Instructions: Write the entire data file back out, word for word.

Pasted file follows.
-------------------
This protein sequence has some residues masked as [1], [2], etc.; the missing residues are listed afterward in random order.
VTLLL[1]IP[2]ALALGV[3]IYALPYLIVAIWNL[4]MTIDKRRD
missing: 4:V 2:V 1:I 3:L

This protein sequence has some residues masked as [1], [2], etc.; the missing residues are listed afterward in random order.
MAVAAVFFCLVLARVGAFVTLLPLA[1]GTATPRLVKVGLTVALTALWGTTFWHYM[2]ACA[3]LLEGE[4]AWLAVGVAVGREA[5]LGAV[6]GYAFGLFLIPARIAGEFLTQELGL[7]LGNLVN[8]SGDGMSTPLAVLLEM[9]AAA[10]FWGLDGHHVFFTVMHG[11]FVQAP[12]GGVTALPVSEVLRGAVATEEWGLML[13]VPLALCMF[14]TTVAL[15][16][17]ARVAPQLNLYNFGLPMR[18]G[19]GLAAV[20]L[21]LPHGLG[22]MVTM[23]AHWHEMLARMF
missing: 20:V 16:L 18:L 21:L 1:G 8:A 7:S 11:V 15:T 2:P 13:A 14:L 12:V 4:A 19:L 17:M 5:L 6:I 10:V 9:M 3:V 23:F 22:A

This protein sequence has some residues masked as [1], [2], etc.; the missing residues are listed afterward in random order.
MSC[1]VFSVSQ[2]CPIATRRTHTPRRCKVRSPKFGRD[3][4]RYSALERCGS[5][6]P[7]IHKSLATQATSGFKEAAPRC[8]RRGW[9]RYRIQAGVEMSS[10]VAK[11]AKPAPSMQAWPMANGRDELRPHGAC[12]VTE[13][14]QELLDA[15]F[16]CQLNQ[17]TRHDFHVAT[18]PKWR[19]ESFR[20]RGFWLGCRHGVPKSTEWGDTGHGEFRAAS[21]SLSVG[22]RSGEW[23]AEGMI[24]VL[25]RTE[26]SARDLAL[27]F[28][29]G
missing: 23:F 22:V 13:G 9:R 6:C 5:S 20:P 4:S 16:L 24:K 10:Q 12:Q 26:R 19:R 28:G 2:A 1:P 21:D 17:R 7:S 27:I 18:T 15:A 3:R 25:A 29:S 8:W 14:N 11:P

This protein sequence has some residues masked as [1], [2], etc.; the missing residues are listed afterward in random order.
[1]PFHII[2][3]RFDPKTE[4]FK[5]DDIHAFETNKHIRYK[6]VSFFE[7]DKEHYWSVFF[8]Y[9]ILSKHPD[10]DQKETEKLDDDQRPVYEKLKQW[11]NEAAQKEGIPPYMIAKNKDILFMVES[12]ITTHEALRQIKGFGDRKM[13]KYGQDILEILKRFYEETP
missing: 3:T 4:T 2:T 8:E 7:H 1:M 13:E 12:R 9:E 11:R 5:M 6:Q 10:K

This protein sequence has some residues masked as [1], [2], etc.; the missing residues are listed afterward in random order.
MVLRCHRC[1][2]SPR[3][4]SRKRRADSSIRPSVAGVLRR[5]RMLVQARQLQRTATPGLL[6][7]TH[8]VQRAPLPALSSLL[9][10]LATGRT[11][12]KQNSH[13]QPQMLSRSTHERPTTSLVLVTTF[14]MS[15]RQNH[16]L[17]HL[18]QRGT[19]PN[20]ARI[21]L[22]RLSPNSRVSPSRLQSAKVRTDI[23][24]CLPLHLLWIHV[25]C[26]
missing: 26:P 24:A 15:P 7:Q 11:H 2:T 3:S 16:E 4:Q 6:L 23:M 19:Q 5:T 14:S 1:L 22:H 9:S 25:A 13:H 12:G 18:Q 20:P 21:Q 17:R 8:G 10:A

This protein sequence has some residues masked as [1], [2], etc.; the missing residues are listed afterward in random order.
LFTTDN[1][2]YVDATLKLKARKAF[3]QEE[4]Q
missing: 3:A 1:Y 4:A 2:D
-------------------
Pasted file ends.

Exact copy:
This protein sequence has some residues masked as [1], [2], etc.; the missing residues are listed afterward in random order.
VTLLL[1]IP[2]ALALGV[3]IYALPYLIVAIWNL[4]MTIDKRRD
missing: 4:V 2:V 1:I 3:L

This protein sequence has some residues masked as [1], [2], etc.; the missing residues are listed afterward in random order.
MAVAAVFFCLVLARVGAFVTLLPLA[1]GTATPRLVKVGLTVALTALWGTTFWHYM[2]ACA[3]LLEGE[4]AWLAVGVAVGREA[5]LGAV[6]GYAFGLFLIPARIAGEFLTQELGL[7]LGNLVN[8]SGDGMSTPLAVLLEM[9]AAA[10]FWGLDGHHVFFTVMHG[11]FVQAP[12]GGVTALPVSEVLRGAVATEEWGLML[13]VPLALCMF[14]TTVAL[15][16][17]ARVAPQLNLYNFGLPMR[18]G[19]GLAAV[20]L[21]LPHGLG[22]MVTM[23]AHWHEMLARMF
missing: 20:V 16:L 18:L 21:L 1:G 8:A 7:S 11:V 15:T 2:P 13:A 14:L 12:V 4:A 19:L 17:M 5:L 6:I 10:V 9:M 3:V 23:F 22:A

This protein sequence has some residues masked as [1], [2], etc.; the missing residues are listed afterward in random order.
MSC[1]VFSVSQ[2]CPIATRRTHTPRRCKVRSPKFGRD[3][4]RYSALERCGS[5][6]P[7]IHKSLATQATSGFKEAAPRC[8]RRGW[9]RYRIQAGVEMSS[10]VAK[11]AKPAPSMQAWPMANGRDELRPHGAC[12]VTE[13][14]QELLDA[15]F[16]CQLNQ[17]TRHDFHVAT[18]PKWR[19]ESFR[20]RGFWLGCRHGVPKSTEWGDTGHGEFRAAS[21]SLSVG[22]RSGEW[23]AEGMI[24]VL[25]RTE[26]SARDLAL[27]F[28][29]G
missing: 23:F 22:V 13:G 9:R 6:C 5:S 20:P 4:S 16:L 24:K 10:Q 12:Q 26:R 19:R 28:G 2:A 1:P 21:D 17:R 7:S 27:I 18:T 15:A 3:R 25:A 29:S 8:W 14:N 11:P

This protein sequence has some residues masked as [1], [2], etc.; the missing residues are listed afterward in random order.
[1]PFHII[2][3]RFDPKTE[4]FK[5]DDIHAFETNKHIRYK[6]VSFFE[7]DKEHYWSVFF[8]Y[9]ILSKHPD[10]DQKETEKLDDDQRPVYEKLKQW[11]NEAAQKEGIPPYMIAKNKDILFMVES[12]ITTHEALRQIKGFGDRKM[13]KYGQDILEILKRFYEETP
missing: 3:T 4:T 2:T 8:E 7:H 1:M 13:E 12:R 9:E 11:R 5:M 6:Q 10:K

This protein sequence has some residues masked as [1], [2], etc.; the missing residues are listed afterward in random order.
MVLRCHRC[1][2]SPR[3][4]SRKRRADSSIRPSVAGVLRR[5]RMLVQARQLQRTATPGLL[6][7]TH[8]VQRAPLPALSSLL[9][10]LATGRT[11][12]KQNSH[13]QPQMLSRSTHERPTTSLVLVTTF[14]MS[15]RQNH[16]L[17]HL[18]QRGT[19]PN[20]ARI[21]L[22]RLSPNSRVSPSRLQSAKVRTDI[23][24]CLPLHLLWIHV[25]C[26]
missing: 26:P 24:A 15:P 7:Q 11:H 2:T 3:S 16:E 4:Q 6:L 23:M 19:Q 5:T 14:S 1:L 22:H 9:S 25:A 13:H 12:G 18:Q 20:P 21:Q 17:R 8:G 10:A

This protein sequence has some residues masked as [1], [2], etc.; the missing residues are listed afterward in random order.
LFTTDN[1][2]YVDATLKLKARKAF[3]QEE[4]Q
missing: 3:A 1:Y 4:A 2:D